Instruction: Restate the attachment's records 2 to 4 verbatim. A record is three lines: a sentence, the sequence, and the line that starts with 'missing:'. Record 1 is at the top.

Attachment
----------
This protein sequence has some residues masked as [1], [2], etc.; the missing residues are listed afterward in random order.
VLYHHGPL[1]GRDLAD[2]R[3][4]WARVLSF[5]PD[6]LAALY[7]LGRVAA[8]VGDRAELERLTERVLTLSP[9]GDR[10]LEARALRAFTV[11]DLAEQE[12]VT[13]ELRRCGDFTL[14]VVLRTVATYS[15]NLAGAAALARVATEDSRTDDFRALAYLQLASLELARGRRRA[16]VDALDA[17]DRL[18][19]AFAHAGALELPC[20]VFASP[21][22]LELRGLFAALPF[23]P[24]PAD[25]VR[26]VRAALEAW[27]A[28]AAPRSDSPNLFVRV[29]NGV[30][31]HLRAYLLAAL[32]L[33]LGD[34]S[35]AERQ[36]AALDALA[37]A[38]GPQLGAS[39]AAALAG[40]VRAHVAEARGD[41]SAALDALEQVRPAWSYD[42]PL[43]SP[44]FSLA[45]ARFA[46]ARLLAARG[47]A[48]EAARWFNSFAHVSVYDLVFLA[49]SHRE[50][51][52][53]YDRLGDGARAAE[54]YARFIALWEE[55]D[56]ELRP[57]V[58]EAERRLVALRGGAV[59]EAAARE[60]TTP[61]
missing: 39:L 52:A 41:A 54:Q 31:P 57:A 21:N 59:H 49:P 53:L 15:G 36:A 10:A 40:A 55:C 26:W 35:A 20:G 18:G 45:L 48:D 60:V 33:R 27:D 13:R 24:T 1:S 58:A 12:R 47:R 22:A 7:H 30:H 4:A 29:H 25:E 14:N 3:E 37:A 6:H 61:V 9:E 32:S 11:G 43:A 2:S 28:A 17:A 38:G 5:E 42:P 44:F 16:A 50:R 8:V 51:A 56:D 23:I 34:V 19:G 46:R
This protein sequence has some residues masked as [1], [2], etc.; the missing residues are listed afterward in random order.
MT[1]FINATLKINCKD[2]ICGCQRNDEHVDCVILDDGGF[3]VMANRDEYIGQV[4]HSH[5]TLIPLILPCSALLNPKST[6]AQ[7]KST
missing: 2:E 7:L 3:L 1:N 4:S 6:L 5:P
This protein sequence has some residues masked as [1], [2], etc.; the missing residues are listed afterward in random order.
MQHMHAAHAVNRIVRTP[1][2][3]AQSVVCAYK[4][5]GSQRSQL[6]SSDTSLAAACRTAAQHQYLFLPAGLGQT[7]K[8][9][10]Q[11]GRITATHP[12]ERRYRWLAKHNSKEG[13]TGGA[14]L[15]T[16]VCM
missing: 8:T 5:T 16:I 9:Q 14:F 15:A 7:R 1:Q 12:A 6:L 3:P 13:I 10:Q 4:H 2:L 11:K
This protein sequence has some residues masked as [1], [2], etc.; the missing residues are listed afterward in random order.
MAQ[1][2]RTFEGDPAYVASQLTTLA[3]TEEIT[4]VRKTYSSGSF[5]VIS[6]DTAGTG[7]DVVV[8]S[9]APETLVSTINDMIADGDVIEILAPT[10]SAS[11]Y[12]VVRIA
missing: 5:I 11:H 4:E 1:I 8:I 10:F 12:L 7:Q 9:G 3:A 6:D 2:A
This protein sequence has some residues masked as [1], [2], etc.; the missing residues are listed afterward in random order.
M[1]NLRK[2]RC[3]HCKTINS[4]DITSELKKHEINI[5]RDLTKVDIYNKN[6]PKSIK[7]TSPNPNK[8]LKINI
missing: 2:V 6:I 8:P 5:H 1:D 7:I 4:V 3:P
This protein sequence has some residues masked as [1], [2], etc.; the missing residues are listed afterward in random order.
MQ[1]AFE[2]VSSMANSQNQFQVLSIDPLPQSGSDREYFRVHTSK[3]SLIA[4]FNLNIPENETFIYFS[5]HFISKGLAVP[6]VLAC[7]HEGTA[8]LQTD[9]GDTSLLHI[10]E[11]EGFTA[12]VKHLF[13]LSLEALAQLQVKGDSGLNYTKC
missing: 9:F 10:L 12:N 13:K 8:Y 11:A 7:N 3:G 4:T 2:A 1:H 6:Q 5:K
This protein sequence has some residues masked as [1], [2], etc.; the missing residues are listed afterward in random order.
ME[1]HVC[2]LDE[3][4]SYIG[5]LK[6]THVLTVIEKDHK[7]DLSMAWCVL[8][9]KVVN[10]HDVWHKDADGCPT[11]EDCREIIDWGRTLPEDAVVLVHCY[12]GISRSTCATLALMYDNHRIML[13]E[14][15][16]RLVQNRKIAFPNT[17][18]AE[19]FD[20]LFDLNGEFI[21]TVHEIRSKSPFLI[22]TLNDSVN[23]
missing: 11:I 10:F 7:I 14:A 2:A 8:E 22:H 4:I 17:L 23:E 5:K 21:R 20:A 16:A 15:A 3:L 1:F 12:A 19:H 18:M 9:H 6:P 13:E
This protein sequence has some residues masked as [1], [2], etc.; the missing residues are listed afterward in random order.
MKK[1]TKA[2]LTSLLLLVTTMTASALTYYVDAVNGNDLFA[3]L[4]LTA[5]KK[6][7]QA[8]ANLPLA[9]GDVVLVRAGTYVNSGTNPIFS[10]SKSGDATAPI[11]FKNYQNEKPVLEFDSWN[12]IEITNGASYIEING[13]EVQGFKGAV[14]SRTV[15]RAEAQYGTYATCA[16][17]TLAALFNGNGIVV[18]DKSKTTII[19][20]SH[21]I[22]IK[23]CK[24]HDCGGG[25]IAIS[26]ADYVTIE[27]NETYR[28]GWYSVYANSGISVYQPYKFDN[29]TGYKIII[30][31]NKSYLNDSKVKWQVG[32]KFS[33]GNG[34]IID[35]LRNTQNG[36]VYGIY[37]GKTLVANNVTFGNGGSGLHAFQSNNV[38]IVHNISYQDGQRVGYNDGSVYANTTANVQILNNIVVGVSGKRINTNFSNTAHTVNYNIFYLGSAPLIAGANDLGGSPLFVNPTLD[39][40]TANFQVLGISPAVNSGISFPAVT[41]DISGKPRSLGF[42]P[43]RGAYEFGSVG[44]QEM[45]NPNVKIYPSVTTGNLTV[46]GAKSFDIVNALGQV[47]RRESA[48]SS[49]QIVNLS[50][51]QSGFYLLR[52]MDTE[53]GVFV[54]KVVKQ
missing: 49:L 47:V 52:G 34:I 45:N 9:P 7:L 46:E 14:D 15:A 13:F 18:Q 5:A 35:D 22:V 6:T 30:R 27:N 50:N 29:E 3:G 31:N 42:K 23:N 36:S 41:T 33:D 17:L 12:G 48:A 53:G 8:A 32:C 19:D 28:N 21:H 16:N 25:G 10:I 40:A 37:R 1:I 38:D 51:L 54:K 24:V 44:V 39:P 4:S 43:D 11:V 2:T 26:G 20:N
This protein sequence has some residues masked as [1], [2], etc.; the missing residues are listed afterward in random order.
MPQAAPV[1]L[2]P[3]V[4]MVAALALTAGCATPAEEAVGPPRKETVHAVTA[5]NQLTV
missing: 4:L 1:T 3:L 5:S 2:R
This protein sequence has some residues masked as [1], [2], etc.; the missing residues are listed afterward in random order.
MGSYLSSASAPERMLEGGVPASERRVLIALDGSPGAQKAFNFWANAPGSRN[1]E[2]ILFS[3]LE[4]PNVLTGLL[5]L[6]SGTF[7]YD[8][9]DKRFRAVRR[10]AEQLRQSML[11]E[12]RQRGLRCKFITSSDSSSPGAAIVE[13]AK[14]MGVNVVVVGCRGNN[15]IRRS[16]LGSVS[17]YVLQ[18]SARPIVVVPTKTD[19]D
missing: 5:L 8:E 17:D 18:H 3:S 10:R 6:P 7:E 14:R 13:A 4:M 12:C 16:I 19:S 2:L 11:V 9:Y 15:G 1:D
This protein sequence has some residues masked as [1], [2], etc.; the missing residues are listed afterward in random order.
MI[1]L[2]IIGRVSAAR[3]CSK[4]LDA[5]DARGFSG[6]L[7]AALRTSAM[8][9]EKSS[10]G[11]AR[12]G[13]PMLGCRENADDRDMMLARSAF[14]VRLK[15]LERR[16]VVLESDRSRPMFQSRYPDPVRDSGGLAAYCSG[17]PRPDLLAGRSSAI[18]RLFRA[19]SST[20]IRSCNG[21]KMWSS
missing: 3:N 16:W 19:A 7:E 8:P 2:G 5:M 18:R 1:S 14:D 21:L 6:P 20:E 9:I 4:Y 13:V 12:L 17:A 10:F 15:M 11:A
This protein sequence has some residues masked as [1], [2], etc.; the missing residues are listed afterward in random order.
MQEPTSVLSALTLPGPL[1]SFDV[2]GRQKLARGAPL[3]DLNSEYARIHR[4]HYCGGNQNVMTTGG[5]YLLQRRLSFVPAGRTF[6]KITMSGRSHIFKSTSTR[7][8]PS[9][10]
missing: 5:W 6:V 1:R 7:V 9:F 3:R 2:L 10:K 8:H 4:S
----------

This protein sequence has some residues masked as [1], [2], etc.; the missing residues are listed afterward in random order.
MT[1]FINATLKINCKD[2]ICGCQRNDEHVDCVILDDGGF[3]VMANRDEYIGQV[4]HSH[5]TLIPLILPCSALLNPKST[6]AQ[7]KST
missing: 2:E 7:L 3:L 1:N 4:S 6:L 5:P
This protein sequence has some residues masked as [1], [2], etc.; the missing residues are listed afterward in random order.
MQHMHAAHAVNRIVRTP[1][2][3]AQSVVCAYK[4][5]GSQRSQL[6]SSDTSLAAACRTAAQHQYLFLPAGLGQT[7]K[8][9][10]Q[11]GRITATHP[12]ERRYRWLAKHNSKEG[13]TGGA[14]L[15]T[16]VCM
missing: 8:T 5:T 16:I 9:Q 14:F 15:A 7:R 1:Q 12:A 6:L 3:P 13:I 10:Q 4:H 2:L 11:K
This protein sequence has some residues masked as [1], [2], etc.; the missing residues are listed afterward in random order.
MAQ[1][2]RTFEGDPAYVASQLTTLA[3]TEEIT[4]VRKTYSSGSF[5]VIS[6]DTAGTG[7]DVVV[8]S[9]APETLVSTINDMIADGDVIEILAPT[10]SAS[11]Y[12]VVRIA
missing: 5:I 11:H 4:E 1:I 8:I 10:F 12:L 7:Q 9:G 3:A 6:D 2:A